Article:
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COVID-19 and Oral Health Conditions

February 12, 2021

Contact Information:
mediarelations@ada.org

CHICAGO (Feb. 12, 2021) – The American Dental Association (ADA) has been tracking developments of tongue and mouth issues COVID-19 patients experience since early on in the pandemic. Oral health is an important and vital part of overall health, and the ADA is continuing to examine the connection between the two as it relates to COVID-19. 

Research published ahead of print in the Journal of Clinical Periodontology reported that people with COVID-19 who had severe gum disease appeared at greater risk of more severe COVID-19 disease.  A different study, in the British Journal of Dermatology (BJD), reported on skin and tongue abnormalities found in some patients with COVID-19. 

According to the American Academy of Oral & Maxillofacial Pathology (AAOMP), the tongue conditions depicted in the BJD article are very common conditions and may be unrelated to COVID-19. 

One condition, in which the side of the tongue has scalloped grooves, may be caused by the tongue rubbing against teeth. The other condition, known as “geographic tongue,” appears as red patches with white, tan or yellow-colored borders on the surface of the tongue. Geographic tongue is typically harmless and usually disappears and reappears on its own. However, while such lesions may not be related to COVID-19, ADA researchers note they have received reports from colleagues of similar cases from patients who have had COVID-19.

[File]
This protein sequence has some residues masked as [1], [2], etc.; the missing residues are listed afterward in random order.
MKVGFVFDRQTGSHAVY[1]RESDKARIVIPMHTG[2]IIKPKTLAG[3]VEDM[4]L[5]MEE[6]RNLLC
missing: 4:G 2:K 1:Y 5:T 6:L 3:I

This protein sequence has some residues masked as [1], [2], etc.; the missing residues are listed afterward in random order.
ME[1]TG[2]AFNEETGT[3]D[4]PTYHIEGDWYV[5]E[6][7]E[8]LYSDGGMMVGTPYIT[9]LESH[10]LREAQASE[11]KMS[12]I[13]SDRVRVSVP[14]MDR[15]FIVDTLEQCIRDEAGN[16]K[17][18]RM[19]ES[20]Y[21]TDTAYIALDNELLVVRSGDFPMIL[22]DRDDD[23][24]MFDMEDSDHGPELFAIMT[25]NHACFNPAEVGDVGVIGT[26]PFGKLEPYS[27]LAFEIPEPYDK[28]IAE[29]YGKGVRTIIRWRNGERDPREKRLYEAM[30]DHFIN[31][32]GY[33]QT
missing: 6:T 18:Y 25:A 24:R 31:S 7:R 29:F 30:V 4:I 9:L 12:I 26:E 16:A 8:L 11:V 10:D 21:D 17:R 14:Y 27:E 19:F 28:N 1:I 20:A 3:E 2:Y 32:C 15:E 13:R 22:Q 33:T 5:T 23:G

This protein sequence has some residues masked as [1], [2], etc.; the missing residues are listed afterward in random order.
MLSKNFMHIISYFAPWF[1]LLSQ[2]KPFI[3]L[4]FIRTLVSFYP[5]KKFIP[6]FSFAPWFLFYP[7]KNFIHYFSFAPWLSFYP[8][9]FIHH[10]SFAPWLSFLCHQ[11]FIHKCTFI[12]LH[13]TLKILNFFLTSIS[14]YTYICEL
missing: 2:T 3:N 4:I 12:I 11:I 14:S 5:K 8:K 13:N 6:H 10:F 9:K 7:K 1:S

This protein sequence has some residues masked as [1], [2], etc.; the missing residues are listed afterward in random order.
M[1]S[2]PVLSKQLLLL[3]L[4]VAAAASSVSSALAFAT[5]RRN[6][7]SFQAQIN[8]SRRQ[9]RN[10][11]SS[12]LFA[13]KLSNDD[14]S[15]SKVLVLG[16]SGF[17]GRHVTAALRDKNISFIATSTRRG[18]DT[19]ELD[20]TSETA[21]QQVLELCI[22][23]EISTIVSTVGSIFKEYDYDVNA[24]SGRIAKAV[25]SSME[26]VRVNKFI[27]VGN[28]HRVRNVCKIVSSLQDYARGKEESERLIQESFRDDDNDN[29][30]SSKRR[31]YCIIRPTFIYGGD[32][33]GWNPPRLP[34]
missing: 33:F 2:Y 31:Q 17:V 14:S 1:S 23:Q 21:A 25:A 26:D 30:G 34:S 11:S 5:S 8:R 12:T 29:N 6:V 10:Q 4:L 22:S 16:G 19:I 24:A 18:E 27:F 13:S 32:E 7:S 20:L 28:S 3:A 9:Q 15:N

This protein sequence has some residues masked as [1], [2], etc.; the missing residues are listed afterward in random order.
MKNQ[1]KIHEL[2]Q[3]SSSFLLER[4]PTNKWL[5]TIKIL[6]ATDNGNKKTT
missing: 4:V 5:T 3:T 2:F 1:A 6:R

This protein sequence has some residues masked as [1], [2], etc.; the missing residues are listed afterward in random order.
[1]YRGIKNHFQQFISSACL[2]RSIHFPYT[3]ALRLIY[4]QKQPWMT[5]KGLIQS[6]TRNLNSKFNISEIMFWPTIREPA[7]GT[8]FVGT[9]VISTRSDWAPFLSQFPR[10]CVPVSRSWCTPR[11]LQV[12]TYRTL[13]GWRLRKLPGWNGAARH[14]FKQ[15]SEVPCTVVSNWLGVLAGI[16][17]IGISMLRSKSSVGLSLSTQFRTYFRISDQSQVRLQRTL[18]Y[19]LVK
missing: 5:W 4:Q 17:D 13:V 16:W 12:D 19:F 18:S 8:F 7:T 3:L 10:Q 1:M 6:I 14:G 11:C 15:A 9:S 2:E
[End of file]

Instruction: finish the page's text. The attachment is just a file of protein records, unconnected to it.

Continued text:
The ADA, AAOMP and the American Academy of Periodontology agree there is value in additional research of oral health conditions that may be related to COVID-19 and that maintaining good oral hygiene and visiting the dentist regularly contributes to overall wellness.  

Patients who may be concerned about their oral health are encouraged to see a dentist for an evaluation and, if needed, referral to a specialist. 

About the ADA

The not-for-profit ADA is the nation's largest dental association, representing 163,000 dentist members. The premier source of oral health information, the ADA has advocated for the public's health and promoted the art and science of dentistry since 1859. The ADA's state-of-the-art research facilities develop and test dental products and materials that have advanced the practice of dentistry and made the patient experience more positive. The ADA Seal of Acceptance long has been a valuable and respected guide to consumer dental care products. The monthly The Journal of the American Dental Association (JADA) is the ADA's flagship publication and the best-read scientific journal in dentistry. For more information about the ADA, visit ADA.org. For more information on oral health, including prevention, care and treatment of dental disease, visit the ADA's consumer website MouthHealthy.org